With Trendsetter Sindy’s eyelashes, one side was in place but the other side seemed to have shrunk. On closer investigation, I was able to pinch her head just so the eyes popped forward, enough to reveal that the eyelashes were still there, only they required easing out. For this I took off her head and used tweezers to gently pull out the lashes as I pushed with my finger from the inside, taking care not to dislodge them completely.

I’ve already purchased some doll hair with the aim of re-rooting the head using the knot method but I’m still plucking up the courage to actually start.

Which brought about the reason for buying another Sindy. I didn’t want to ruin my Trendsetter Sindy with a first attempt at re-rooting hair. So along came my short-haired Sindy (alas, one of her eyes is totally without lashes so I’m planning to re-root these once I’ve discovered how to do it, so if anyone knows how best to do this then please do let me know).

My dilemma is that these two Sindy’s have quickly developed their own personality (of course this is all in my head…..) so which one should have the aqua/peach and which one the burgundy/lavender hair? Trendsetter is so laid back and Short-Hair has lain in the bath since she arrived here. City Chic is the one who keeps everyone on their toes and her and Vera Kruseling have bonded. Whereas Joy and Luna Kruseling have taken to Trendsetter. That leaves Sofia and Chloe Kruseling to hook up with Short-Hair, when she finally gets out the bath.

Amid all of this I’ve been focussing on Sindy pattern creation. So far I’ve managed to complete some items to form a Sindy range of outfits but of course it would be a much faster process if I didn’t get distracted by all things Sindy. But then where would the fun be?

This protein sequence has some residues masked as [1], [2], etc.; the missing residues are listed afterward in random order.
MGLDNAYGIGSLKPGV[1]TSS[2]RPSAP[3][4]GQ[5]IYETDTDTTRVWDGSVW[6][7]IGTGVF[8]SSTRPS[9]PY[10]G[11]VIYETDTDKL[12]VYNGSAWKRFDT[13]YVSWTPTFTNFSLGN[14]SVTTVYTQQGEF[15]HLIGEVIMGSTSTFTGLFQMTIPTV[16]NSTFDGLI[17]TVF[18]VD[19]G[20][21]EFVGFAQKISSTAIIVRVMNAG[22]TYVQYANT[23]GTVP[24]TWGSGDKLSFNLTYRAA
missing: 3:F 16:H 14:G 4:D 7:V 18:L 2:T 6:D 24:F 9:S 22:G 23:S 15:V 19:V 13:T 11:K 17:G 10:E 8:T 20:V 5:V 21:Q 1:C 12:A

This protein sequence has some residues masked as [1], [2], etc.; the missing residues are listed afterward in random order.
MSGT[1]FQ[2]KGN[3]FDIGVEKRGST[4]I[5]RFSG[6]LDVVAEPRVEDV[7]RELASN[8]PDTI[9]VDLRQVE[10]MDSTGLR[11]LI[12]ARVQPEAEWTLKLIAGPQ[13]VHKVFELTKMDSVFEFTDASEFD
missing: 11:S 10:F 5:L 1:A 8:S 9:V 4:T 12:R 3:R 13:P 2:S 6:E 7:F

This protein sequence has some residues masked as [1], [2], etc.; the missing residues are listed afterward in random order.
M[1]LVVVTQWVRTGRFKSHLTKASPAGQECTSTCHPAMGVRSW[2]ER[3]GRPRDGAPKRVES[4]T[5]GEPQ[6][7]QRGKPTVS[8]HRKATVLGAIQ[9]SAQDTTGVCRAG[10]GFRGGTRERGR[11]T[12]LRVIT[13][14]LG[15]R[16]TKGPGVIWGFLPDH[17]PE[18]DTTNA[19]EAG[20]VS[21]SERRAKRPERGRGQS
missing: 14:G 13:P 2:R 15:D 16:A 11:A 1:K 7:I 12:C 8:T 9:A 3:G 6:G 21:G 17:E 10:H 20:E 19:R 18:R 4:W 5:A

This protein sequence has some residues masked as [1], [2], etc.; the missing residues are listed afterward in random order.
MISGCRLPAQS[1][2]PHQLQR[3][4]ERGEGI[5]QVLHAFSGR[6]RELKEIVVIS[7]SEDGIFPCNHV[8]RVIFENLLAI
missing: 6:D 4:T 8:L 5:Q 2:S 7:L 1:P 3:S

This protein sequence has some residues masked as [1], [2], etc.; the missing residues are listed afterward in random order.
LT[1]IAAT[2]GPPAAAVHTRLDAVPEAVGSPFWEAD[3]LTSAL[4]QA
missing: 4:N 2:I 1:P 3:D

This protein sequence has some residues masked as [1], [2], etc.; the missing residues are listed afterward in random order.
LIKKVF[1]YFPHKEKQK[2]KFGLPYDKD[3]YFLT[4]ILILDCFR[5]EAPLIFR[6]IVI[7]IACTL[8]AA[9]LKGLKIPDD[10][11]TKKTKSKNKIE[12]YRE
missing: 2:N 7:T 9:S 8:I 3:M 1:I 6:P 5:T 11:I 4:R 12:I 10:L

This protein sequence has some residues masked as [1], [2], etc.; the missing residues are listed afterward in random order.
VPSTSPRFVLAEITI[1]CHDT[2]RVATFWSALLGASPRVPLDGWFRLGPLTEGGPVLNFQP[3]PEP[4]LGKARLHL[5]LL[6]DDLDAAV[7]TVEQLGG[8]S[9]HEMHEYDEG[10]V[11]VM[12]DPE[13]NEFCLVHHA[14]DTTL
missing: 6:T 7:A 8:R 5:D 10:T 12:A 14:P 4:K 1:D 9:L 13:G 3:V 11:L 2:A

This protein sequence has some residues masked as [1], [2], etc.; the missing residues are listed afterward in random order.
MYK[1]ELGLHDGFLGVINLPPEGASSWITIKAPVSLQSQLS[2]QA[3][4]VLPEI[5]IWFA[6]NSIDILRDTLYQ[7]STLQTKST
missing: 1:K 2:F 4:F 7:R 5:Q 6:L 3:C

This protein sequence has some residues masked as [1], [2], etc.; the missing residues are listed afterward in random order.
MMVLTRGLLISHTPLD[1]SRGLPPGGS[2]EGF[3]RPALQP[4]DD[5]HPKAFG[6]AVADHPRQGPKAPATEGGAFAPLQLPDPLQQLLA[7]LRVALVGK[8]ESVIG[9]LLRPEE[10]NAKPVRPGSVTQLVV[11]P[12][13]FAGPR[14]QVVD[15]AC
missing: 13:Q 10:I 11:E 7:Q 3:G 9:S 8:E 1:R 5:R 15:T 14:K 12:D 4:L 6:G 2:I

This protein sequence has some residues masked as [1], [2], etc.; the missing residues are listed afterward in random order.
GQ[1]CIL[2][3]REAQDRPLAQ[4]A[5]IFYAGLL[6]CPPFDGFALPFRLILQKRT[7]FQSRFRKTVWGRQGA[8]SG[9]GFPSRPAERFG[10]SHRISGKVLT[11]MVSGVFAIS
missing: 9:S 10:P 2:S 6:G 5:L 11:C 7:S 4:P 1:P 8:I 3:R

So far for Sindy I have Flared Trousers, Flared Long Sleeve Top, Short Coat with Collar, Short Jacket with Collar, Halter-neck Flared Culottes and Dressing Gown. In the pipeline is a short skirt, maxi dress and hooded jacket. Once they’re all sorted I shall decide on fabrics, colours and trims. Then I want to create some accessories. Oh my, the realisation has just hit me….I’m going to be busy…..but then it’s enjoyable busy!

Here’s a peek at what I term my sample stage. It’s where I believe I have got the style and fit I’ve been aiming for, and where I’ve worked out the best approach to construction. I can honestly say that sewing things this small is fiddly, but very satisfying when it finally comes together as intended.

This week is where my new Sindy met my vintage Sindy as I needed to compare models for the outfits I’ve been working on. As I only have one sample of the short-jacket-with-collar and the halter-neck-flared-culottes, a bit of image jiggery pokery was called for to place 2020 City Chic Sindy alongside 1985 Trendsetter Sindy (apologies for any degrade in image quality). Here’s a 1 minute video showing the two of them wearing the culottes and jacket:-

Vintage Trendsetter Sindy with City Chic 2020 Sindy

Trendsetter Sindy is slightly more buxom, whereas City Chic Sindy has slightly longer arms. (I had modelled the short jacket on City Chic but realised I should check it out on Trendsetter to be sure it fitted).

Well, as I’ve been writing this, Shopping Look Sindy and Dream Date Sindy have been delivered, so I’ll leave it there for now to go and attend to them, but don’t say I didn’t warn you, Sindy is totally addictive!

Kruselings dolls
Kruselings Dolls – Chloe joins her friends

Kruselings are depicted as fantasy/fashion/action dolls and there are six of them; five girls and one boy. As I already had three, Christmas provided me with the perfect excuse to add to my Kruseling doll collection. My initial selection for purchase was based on the doll’s hair. Vera’s is blonde, fine and straight, Joy’s is dark brown with tight curls and Sophia’s is dark brown and very thick.